In the ancient world there were two great libraries. There was the library of Alexandria, one of the wonders of the Ancient World, a monument to the ambition of the Ptolemaic kings, successors of Alexander the Great. And there was also the library of Pergamum, its rival, pervaded by the stoic ideal. The Stoic ideal being that the virtuous man attains happiness through knowledge, the legacy of Socrates.
Is philosophy about knowing for sure that a certain thing is what it is? Is religion about gaining safety and certainty about the reality of God and man’s salvation? What does a philosophical or theological study claim to achieve? Does it try to define a small area with certainty thereby cutting off a large number of possible areas of observation and thus diminishing experience rather than increasing it. Or could philosophy and religion be the means to give a sense of reality and life to man’s thought and experience. Maybe it is from fear of losing control that we try to define things so that they all becomes static and dull. Maybe we should look for a positive life force within ourselves that knows it cannot be lost no matter how complex and rich reality is. We could then look for a sense of reality in an ever broadening or expanding acquaintance with reality. A sense of humility in life, I think, will allow the wonder of the immeasurability of our world to affect us in such a way that we will want to explore the richness rather than go for a limited world view with a few “certain” facts of life.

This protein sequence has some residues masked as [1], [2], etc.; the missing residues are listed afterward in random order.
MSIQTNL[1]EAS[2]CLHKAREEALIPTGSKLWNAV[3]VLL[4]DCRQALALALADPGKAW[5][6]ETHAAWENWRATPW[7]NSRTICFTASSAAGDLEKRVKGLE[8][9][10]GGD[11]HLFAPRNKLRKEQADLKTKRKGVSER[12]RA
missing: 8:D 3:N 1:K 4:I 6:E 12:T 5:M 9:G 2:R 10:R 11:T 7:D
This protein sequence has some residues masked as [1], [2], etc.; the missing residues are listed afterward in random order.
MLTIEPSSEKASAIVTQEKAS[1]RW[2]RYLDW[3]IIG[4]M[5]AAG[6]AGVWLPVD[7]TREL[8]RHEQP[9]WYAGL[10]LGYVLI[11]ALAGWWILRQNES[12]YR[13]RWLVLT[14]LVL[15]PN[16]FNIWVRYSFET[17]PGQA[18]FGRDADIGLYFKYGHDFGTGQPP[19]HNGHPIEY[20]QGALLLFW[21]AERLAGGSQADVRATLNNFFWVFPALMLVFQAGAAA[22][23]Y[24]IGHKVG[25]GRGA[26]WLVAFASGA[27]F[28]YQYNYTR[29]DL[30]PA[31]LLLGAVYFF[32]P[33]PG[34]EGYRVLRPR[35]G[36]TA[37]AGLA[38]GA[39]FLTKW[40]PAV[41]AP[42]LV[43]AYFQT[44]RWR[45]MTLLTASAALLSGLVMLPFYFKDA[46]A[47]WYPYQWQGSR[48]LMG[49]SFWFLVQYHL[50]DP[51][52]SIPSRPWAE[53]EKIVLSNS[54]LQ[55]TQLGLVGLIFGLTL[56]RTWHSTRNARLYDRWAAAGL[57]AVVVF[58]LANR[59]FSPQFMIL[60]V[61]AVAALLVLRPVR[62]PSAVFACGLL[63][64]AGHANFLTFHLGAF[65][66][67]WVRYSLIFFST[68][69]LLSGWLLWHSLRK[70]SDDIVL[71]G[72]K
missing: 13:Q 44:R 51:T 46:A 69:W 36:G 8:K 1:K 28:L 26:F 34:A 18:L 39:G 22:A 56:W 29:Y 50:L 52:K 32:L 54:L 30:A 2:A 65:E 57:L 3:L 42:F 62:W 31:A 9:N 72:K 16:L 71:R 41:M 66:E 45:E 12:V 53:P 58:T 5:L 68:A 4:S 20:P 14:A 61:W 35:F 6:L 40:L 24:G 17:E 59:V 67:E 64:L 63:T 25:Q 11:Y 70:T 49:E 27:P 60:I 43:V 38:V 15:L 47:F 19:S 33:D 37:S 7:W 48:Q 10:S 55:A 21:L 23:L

Swedenborg's Theory of the Function of the Coronary Arteries